I stood beneath the ash tree
Full of guilty appreciation
For the splendid death of its leaves,
The mass sacrifice at Nature’s behest,
Because I knew the parting must have been cruel.
Their colors were pure and liquid
(I could feel them running through my fingers)
And as I stood among them
I heard their empty veins cracking like bones,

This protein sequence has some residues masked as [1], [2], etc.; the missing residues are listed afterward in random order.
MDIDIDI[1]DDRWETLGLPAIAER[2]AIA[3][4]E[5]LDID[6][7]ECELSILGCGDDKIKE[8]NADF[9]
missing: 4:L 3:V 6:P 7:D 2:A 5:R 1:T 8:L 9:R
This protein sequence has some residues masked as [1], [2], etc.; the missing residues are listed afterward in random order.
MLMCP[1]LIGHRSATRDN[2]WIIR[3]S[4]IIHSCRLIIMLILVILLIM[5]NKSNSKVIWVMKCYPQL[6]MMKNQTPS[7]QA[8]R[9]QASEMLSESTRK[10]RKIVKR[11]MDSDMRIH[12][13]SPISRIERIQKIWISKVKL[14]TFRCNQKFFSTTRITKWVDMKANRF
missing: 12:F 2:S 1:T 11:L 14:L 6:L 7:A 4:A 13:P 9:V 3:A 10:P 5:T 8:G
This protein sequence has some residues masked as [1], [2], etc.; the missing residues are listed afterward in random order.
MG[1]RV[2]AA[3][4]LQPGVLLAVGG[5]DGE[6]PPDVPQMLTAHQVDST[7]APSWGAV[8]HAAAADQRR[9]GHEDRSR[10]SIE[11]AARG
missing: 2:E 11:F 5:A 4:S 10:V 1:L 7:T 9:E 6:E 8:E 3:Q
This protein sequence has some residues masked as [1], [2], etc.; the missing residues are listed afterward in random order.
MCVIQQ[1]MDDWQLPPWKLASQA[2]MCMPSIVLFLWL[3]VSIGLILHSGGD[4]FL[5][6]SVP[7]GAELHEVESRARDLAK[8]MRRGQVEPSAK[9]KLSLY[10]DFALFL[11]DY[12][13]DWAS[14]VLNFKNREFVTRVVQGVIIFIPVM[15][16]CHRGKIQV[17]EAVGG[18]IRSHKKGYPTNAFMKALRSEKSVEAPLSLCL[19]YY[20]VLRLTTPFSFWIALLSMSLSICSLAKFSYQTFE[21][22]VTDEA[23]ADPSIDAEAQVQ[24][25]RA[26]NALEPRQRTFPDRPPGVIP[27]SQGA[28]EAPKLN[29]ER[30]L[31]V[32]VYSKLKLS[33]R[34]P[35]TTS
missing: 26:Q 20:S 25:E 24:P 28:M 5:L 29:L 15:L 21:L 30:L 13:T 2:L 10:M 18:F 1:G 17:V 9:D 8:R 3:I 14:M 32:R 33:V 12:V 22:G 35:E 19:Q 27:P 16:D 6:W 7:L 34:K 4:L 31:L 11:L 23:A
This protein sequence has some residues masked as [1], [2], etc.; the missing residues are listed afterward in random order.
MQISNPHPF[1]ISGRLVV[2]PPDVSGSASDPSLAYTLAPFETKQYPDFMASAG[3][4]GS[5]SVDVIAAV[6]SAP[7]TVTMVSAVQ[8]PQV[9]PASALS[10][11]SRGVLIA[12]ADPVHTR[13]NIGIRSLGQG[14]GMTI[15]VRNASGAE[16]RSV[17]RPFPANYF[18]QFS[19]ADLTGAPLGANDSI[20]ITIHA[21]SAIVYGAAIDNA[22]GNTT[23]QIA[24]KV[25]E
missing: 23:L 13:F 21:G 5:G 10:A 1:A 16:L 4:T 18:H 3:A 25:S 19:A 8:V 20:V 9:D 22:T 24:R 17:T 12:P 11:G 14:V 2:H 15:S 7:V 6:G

And I felt the arrival of a new, darker season
When moons and harvests would ride the equinox
And bronze latitudes as if they were horses,
To rout summer’s honeyed inertia.
Melinda Giordano is from Los Angeles. Her pieces have appeared in Scheherazade’s Bequest, The Rabbit Hole, Lazuli Literary Group, Vine Leaves Literary Journal, and After The Art among others; she was also twice nominated for the Pushcart Prize. She speculates on remarkable things–the secret lives of the natural world.